Personal injury law, in Kentucky and elsewhere, covers a wide variety of injuries, including physical and emotional injuries, as well as property damage. Defendants, or responsible parties, may be individuals, businesses, or even government entities, and can include a combination of all three.
The basic concepts of personal injury are the same across the country, but there are very important differences in each state which will affect your case.
You must act fast in Kentucky
One very important difference in Kentucky is the statute of limitations. That is your time limit for filing a lawsuit. You have less time to file a personal injury suit in Kentucky than in most states – only one year. Statue of limitations laws can be confusing, because in some types of cases the clock starts running as soon as the act which caused your injury occurred, while in others your time limit begins when the injury is discovered.
For more in depth information about time limits in Kentucky read our Kentucky Statute of Limitations page.
You can receive compensation even if you bear a large portion of fault
You do not have to be blameless in order to be entitled to compensation. Under the doctrine of pure comparative negligence, in Kentucky if someone else is as little as one percent to blame, they can be held responsible. They can only be held responsible for a percentage of damages equal to their portion of responsibility.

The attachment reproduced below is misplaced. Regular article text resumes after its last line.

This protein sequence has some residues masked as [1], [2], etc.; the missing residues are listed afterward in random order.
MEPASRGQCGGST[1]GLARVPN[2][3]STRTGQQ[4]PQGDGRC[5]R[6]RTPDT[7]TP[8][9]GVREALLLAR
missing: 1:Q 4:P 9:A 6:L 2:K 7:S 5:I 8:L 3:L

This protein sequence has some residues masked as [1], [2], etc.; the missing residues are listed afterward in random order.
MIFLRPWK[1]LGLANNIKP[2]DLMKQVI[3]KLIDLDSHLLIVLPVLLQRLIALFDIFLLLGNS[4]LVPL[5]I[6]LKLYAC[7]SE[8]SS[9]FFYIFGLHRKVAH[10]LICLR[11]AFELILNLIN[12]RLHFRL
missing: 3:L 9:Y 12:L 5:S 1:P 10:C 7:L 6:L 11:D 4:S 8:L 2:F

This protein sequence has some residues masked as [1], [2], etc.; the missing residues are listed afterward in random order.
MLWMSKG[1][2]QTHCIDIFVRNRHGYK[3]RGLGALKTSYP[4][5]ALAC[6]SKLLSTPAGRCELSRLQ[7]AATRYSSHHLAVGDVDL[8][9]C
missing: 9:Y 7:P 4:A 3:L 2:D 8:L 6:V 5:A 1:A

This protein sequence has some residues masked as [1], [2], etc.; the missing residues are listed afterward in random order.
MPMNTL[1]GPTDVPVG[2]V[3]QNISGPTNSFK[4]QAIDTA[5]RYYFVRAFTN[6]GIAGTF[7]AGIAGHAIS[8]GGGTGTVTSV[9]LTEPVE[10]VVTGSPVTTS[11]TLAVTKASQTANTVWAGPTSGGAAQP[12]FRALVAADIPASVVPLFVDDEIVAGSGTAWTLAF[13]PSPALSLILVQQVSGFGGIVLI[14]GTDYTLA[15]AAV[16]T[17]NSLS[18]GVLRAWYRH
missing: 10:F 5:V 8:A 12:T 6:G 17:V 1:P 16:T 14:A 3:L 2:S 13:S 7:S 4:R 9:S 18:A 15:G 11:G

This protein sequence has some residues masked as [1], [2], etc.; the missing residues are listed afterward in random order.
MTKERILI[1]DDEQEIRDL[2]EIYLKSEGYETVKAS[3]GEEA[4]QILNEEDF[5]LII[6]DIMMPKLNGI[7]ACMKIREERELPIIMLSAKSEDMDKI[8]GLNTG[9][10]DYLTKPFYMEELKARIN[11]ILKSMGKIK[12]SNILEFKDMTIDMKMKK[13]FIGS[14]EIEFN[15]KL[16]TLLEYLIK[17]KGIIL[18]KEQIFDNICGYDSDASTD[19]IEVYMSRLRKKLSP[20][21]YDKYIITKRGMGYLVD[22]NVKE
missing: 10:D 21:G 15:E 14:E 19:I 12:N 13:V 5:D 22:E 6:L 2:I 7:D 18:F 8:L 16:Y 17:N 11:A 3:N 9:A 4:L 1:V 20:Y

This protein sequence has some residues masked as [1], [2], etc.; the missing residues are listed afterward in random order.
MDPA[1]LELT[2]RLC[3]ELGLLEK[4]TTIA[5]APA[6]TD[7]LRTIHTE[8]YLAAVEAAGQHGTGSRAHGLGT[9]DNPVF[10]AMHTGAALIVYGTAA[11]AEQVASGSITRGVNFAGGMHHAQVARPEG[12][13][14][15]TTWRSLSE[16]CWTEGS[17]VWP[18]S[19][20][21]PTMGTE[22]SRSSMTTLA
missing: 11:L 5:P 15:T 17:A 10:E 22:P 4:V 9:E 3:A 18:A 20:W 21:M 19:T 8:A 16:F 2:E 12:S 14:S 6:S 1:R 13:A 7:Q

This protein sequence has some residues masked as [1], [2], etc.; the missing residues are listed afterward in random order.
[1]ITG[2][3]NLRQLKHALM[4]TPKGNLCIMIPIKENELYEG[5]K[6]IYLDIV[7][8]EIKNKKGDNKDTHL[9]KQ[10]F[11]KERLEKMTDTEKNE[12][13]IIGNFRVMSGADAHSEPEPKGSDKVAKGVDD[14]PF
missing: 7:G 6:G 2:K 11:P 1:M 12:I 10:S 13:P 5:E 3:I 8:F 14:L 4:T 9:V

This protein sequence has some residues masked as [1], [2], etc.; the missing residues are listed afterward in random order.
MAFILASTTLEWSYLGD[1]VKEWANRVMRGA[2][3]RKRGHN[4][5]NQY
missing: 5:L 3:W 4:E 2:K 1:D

Compensation to which you may be entitled in Kentucky includes:
- Past and future medical expenses
- Lost wages, including time missed from work to attend medical appointments
- Lost earning capacity
- Emotional distress
- Interference with family relationships
- Property damage
- Other expenses incurred as a direct result of your injuries
Kentucky holds each party responsible for their percentage of fault only. If there are multiple responsible parties and one fails to pay, you cannot collect their share from the other parties.
The standards for fault depend on the type of case you are dealing with.
Most personal injury cases require that you prove negligence. It is presumed that we all owe each other a minimum amount of care under certain circumstances, such as not causing an avoidable accident while driving. Negligence is the failure to use reasonable care.
In cases involving a defective product, you must prove strict liability rather than negligence. Strict liability requires that the following elements exist:
- The product was defective making it unreasonably dangerous
- You used the product properly
- The defect caused your injuries
- You suffered damages
Personal injury laws vary from state to state. If you believe you have a personal injury claim and you live in Kentucky, please contact one of our Kentucky personal injury lawyers for a free claim evaluation.